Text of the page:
This year, Medicare and Medicaid will be changed, whether we like it or not. The so-called compromise on the debt put 12 members of Congress in charge of slashing the nation's budget, and if they don't agree by Thanksgiving, automatic and drastic cuts will be made to Medicare, Medicaid and Social Security, even though 82 percent of Americans don't want to see these programs cut.
It's not likely these 12 members of Congress will be able to agree on anything unless conservative Democrat Sen. Max Baucus votes with the Republicans to slash social programs while preserving the corporate interests and the Pentagon budget.
To me, this spells disaster for Middle Class America. Health reform will be meaningless if these programs are slashed in the ways proposed. People on Medicaid, who are already in deep, deep poverty, won't be able to get dental or eye care, physical, occupational or speech therapy, or even hospice care when they are dying.
As for Medicaid, I paid into it my entire working life; I deserve to get what I paid for, as do all Americans. In fact, I deserve to be able to buy into Medicare now, with the premium based on income. If I want to buy private insurance to get all the bells and whistles, fine, let me do that. But being without insurance because you can't afford it can be a death sentence, as it was for my son.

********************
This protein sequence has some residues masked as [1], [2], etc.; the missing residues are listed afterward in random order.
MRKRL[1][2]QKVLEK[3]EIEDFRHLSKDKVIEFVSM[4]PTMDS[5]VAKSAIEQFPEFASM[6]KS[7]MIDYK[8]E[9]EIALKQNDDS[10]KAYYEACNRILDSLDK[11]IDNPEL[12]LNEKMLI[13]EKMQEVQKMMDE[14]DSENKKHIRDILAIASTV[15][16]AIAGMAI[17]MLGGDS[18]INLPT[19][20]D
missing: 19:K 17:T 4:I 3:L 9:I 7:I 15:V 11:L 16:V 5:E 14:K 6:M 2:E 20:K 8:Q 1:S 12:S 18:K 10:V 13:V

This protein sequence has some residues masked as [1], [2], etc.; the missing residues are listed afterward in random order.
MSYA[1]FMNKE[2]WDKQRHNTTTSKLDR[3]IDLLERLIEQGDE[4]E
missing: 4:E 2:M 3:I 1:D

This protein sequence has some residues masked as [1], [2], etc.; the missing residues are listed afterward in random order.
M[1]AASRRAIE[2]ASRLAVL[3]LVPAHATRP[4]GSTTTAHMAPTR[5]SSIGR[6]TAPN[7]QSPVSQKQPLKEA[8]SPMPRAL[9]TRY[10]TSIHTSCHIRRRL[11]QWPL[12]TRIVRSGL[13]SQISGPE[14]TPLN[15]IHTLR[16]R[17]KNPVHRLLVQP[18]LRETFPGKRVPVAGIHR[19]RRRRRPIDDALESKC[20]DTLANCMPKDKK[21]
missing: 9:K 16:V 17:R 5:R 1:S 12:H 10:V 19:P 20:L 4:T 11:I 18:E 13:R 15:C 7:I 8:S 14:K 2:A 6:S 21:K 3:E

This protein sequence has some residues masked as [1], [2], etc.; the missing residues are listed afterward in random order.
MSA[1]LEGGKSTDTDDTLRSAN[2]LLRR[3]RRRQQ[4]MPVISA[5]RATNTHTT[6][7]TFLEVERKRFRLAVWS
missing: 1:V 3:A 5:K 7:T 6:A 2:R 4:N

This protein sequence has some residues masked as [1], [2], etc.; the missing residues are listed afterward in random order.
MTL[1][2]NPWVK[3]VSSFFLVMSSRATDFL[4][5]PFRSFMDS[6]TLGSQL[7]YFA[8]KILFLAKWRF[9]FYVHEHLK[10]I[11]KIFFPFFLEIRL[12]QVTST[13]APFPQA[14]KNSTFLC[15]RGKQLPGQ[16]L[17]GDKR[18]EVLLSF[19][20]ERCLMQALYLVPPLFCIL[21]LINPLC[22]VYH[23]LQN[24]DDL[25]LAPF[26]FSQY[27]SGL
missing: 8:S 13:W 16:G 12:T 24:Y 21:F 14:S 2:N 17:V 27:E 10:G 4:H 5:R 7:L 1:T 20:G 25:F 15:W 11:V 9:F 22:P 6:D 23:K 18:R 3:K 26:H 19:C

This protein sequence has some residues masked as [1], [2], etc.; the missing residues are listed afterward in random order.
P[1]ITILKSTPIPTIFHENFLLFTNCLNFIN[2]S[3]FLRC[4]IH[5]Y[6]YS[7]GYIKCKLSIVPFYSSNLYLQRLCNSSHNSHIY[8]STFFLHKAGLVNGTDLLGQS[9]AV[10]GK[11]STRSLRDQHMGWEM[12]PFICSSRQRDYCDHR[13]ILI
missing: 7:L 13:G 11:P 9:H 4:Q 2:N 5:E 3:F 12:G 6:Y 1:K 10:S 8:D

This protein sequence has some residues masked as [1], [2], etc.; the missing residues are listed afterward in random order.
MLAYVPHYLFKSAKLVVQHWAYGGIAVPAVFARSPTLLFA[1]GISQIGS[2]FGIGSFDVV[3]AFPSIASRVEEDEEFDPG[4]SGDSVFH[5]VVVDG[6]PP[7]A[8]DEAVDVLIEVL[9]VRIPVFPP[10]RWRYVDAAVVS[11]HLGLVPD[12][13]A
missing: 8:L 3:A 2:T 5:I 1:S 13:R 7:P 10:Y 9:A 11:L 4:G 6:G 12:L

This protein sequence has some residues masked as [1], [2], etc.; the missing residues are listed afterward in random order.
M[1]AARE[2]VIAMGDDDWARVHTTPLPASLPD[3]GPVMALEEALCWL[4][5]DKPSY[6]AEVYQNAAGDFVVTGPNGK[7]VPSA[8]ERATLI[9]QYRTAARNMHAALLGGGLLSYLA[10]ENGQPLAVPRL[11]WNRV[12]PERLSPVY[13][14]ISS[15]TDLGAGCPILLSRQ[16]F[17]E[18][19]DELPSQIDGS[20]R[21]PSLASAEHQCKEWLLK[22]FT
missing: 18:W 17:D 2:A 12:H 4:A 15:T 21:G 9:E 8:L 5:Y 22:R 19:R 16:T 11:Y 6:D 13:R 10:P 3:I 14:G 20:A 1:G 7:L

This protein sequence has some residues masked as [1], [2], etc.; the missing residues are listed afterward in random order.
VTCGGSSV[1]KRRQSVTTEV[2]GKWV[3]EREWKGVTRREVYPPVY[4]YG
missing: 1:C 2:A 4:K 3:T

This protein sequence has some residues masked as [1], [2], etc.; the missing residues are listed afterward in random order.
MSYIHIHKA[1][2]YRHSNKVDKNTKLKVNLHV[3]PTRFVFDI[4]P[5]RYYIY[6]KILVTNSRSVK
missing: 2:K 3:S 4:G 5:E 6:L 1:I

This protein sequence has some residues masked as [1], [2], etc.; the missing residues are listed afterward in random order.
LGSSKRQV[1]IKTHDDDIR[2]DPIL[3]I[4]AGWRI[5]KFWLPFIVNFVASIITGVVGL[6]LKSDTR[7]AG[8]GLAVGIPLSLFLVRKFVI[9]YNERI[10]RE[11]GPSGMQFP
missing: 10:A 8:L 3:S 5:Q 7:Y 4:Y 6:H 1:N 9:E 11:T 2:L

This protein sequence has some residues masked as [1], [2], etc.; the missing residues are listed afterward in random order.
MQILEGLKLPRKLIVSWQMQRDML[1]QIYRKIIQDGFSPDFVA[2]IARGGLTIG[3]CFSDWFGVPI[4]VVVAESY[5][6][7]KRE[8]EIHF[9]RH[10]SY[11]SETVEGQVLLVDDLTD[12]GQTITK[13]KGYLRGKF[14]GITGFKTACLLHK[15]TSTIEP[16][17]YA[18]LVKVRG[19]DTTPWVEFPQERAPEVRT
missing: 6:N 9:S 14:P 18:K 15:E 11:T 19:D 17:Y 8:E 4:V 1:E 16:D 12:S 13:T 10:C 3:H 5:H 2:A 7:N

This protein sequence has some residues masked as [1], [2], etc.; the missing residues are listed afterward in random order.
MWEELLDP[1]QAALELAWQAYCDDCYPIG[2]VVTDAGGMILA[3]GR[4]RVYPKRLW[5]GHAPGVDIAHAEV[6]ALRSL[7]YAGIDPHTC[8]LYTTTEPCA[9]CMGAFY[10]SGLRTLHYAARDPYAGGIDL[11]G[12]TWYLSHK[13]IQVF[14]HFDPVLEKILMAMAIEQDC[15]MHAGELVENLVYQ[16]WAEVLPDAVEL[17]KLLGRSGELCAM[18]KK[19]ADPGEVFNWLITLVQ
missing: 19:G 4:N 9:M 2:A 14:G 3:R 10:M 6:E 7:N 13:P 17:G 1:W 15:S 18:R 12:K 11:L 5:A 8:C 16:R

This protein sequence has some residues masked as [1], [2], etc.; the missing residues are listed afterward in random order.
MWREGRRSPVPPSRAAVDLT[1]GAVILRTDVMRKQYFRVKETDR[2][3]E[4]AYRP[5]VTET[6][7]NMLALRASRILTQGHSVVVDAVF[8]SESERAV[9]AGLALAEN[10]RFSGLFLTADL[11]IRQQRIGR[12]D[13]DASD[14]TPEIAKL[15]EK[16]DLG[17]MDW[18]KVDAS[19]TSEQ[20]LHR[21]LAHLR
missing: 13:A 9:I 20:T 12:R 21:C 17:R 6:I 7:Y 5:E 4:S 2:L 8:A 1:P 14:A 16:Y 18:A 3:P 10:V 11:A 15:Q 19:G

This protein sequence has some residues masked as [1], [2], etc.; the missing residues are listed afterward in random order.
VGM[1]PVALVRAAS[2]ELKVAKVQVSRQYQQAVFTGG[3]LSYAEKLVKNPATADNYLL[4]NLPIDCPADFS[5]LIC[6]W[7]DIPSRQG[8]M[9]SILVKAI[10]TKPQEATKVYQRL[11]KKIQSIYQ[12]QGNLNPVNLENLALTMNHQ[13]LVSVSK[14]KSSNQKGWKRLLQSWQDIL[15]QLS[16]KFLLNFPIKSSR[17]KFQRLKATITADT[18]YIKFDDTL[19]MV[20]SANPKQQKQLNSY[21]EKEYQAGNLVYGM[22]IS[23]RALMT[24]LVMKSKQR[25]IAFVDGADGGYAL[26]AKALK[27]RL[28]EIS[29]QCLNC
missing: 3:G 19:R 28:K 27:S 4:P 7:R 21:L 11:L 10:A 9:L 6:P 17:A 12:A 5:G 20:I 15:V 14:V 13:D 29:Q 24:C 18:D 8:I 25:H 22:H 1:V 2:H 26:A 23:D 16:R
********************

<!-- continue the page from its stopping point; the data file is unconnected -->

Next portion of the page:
As Americans, we have a voice. We need to use it to tell Congress we won't stand for any more reductions in access to quality health care. My Congressman knows where I stand. Does yours?
The changes most of us want to see are to expand and improve Medicare and Medicaid. Let every American who wants it get Medicare and let people who have chronic illnesses or disabilities get whatever care they need under Medicaid.